Oral and Maxillofacial Surgery

Why specialise in Oral and Maxillofacial Surgery?

The specialty is defined as “the surgical specialty that includes the diagnosis, surgical and related treatments of a wide spectrum of diseases, injuries, defects and aesthetic aspects of the mouth, teeth, jaws, face, head and neck.” It is an internationally recognised surgical as well as a dental specialty.

The specialty works closely with others in the multidisciplinary management of patients with head and neck disorders and provides comprehensive management in facial trauma and maxillofacial pathology.

Career Prospects

The service based at Christchurch Hospital covers acute and elective outpatient and inpatient care, with referrals accepted from primary care as well as other specialties. A busy on-call service manages acute infections and facial fractures, whilst elective referrals cover a wide spectrum of mouth and jaw conditions, providing extensive experience for trainees in the specialty as well as broad experience for those considering general practice.

Medical Kaimahi (staff) in our service

Our department presently has 5part-time specialist consultant Oral and Maxillofacial Surgeons.

There are 2 advanced RACDS trainees in full-time registrar posts, one full-time non-accredited registrar and the service is supported by a dental house surgeon who participates in the on-call roster as well as daily activities.

Responsibility for day-to-day inpatients is shared with a PGY1 or 2 medical RMO appointed to support the service.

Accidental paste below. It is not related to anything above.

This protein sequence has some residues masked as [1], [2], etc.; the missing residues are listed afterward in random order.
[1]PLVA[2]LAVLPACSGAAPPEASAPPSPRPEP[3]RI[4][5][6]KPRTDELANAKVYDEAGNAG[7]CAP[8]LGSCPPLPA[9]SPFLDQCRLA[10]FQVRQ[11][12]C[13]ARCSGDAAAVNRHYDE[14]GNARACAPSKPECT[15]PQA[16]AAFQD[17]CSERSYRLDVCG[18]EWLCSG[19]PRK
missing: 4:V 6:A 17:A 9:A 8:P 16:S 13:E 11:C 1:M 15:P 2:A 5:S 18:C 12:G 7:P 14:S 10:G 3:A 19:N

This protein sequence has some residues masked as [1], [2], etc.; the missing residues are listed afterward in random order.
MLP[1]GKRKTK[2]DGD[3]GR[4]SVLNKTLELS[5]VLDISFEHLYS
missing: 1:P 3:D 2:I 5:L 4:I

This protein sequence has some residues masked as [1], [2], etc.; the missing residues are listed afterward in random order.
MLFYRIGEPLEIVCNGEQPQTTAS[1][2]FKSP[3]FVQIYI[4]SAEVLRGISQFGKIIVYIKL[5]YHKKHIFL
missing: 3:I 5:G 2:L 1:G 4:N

All about our service

Medical RMOs allocated to the service predominantly have responsibility for day-to-day care of inpatients, although attendance at outpatient clinics and operating sessions is encouraged, as well as departmental teaching and audit sessions.

Training in our service

Regular departmental radiology and pathology audit sessions are held, teaching sessions and journal clubs relevant to the specialty.

Prerequisites for training positions in Oral and Maxillofacial Surgery in Australia and New Zealand include registered medical and dental degrees, and completion of a minimum of 12 months of Surgery in General at PGY2 or beyond. Information is available from the Board of Studies Handbook Part A


Trainees in the specialty are required to complete a clinical research project and also encouraged to present at specialty meetings and conferences.
Opportunities exist for completion of a part-time M Med Sc with the Christchurch School of Medicine, University of Otago.

SMO / Kaimahi (staff) support

Supervision and support for specialty trainees and RMOs allocated to the department is provided by the consultants, both on a daily basis and during appointed on-call activities.

Advantages to training at the Department of Oral and Maxillofacial Surgery, Canterbury District Health Board

Trainees are exposed to a wide spectrum of the scope of the specialty and are supervised through a formal assessment of clinical skills, towards eligibility to sit the specialty Fellowship with a view to vocational registration.

Advanced trainees are encouraged to rotate to other clinical training centres in Australia and New Zealand.


Mr Jason Erasmus
Clinical Director
Email: jason.erasmus@cdhb.health.nz 

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